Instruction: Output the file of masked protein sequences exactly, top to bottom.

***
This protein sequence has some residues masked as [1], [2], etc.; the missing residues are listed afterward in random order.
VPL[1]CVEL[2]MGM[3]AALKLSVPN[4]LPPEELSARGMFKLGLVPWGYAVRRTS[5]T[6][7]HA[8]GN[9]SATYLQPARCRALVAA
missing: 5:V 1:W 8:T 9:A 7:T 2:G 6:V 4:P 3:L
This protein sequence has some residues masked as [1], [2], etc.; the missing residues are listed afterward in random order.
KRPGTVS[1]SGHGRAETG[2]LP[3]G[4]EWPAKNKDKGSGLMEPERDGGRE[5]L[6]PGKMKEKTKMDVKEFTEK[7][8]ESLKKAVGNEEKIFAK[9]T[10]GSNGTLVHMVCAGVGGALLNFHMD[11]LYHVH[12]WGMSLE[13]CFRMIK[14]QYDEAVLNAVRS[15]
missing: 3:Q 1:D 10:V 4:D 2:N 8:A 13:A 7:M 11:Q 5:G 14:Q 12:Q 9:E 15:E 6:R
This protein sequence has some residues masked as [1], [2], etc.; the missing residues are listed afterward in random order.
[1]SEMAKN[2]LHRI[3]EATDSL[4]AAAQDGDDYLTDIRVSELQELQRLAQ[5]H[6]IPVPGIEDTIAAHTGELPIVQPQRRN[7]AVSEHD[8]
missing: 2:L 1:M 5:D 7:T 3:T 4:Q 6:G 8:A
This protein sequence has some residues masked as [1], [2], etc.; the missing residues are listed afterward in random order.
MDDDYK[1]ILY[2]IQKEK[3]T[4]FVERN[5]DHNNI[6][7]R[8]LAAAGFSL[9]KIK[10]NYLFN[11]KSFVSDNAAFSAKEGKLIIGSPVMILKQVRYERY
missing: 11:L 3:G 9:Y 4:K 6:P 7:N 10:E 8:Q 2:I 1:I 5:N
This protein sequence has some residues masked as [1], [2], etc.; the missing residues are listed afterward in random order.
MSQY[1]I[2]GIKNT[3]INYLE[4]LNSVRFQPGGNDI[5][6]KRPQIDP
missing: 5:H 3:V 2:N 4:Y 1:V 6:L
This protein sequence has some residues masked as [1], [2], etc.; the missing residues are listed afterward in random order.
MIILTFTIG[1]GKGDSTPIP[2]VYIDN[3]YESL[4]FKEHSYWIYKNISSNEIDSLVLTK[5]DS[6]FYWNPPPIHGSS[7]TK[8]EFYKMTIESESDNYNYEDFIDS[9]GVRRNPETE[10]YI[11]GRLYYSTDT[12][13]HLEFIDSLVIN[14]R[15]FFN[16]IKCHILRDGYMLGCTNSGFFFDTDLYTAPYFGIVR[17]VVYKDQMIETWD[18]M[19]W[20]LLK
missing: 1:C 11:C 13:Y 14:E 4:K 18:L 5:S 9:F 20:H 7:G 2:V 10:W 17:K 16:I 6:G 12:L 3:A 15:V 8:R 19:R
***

This protein sequence has some residues masked as [1], [2], etc.; the missing residues are listed afterward in random order.
VPL[1]CVEL[2]MGM[3]AALKLSVPN[4]LPPEELSARGMFKLGLVPWGYAVRRTS[5]T[6][7]HA[8]GN[9]SATYLQPARCRALVAA
missing: 5:V 1:W 8:T 9:A 7:T 2:G 6:V 4:P 3:L
This protein sequence has some residues masked as [1], [2], etc.; the missing residues are listed afterward in random order.
KRPGTVS[1]SGHGRAETG[2]LP[3]G[4]EWPAKNKDKGSGLMEPERDGGRE[5]L[6]PGKMKEKTKMDVKEFTEK[7][8]ESLKKAVGNEEKIFAK[9]T[10]GSNGTLVHMVCAGVGGALLNFHMD[11]LYHVH[12]WGMSLE[13]CFRMIK[14]QYDEAVLNAVRS[15]
missing: 3:Q 1:D 10:V 4:D 2:N 8:A 13:A 7:M 11:Q 5:G 14:Q 12:Q 9:E 15:E 6:R
This protein sequence has some residues masked as [1], [2], etc.; the missing residues are listed afterward in random order.
[1]SEMAKN[2]LHRI[3]EATDSL[4]AAAQDGDDYLTDIRVSELQELQRLAQ[5]H[6]IPVPGIEDTIAAHTGELPIVQPQRRN[7]AVSEHD[8]
missing: 2:L 1:M 5:D 7:T 3:T 4:Q 6:G 8:A
This protein sequence has some residues masked as [1], [2], etc.; the missing residues are listed afterward in random order.
MDDDYK[1]ILY[2]IQKEK[3]T[4]FVERN[5]DHNNI[6][7]R[8]LAAAGFSL[9]KIK[10]NYLFN[11]KSFVSDNAAFSAKEGKLIIGSPVMILKQVRYERY
missing: 11:L 3:G 9:Y 4:K 6:P 7:N 10:E 8:Q 2:I 1:I 5:N
This protein sequence has some residues masked as [1], [2], etc.; the missing residues are listed afterward in random order.
MSQY[1]I[2]GIKNT[3]INYLE[4]LNSVRFQPGGNDI[5][6]KRPQIDP
missing: 5:H 3:V 2:N 4:Y 1:V 6:L
This protein sequence has some residues masked as [1], [2], etc.; the missing residues are listed afterward in random order.
MIILTFTIG[1]GKGDSTPIP[2]VYIDN[3]YESL[4]FKEHSYWIYKNISSNEIDSLVLTK[5]DS[6]FYWNPPPIHGSS[7]TK[8]EFYKMTIESESDNYNYEDFIDS[9]GVRRNPETE[10]YI[11]GRLYYSTDT[12][13]HLEFIDSLVIN[14]R[15]FFN[16]IKCHILRDGYMLGCTNSGFFFDTDLYTAPYFGIVR[17]VVYKDQMIETWD[18]M[19]W[20]LLK
missing: 1:C 11:C 13:Y 14:E 4:K 18:L 5:S 9:F 20:H 7:G 2:V 10:W 17:K 16:I 6:G 12:L 3:A 15:V 8:R 19:R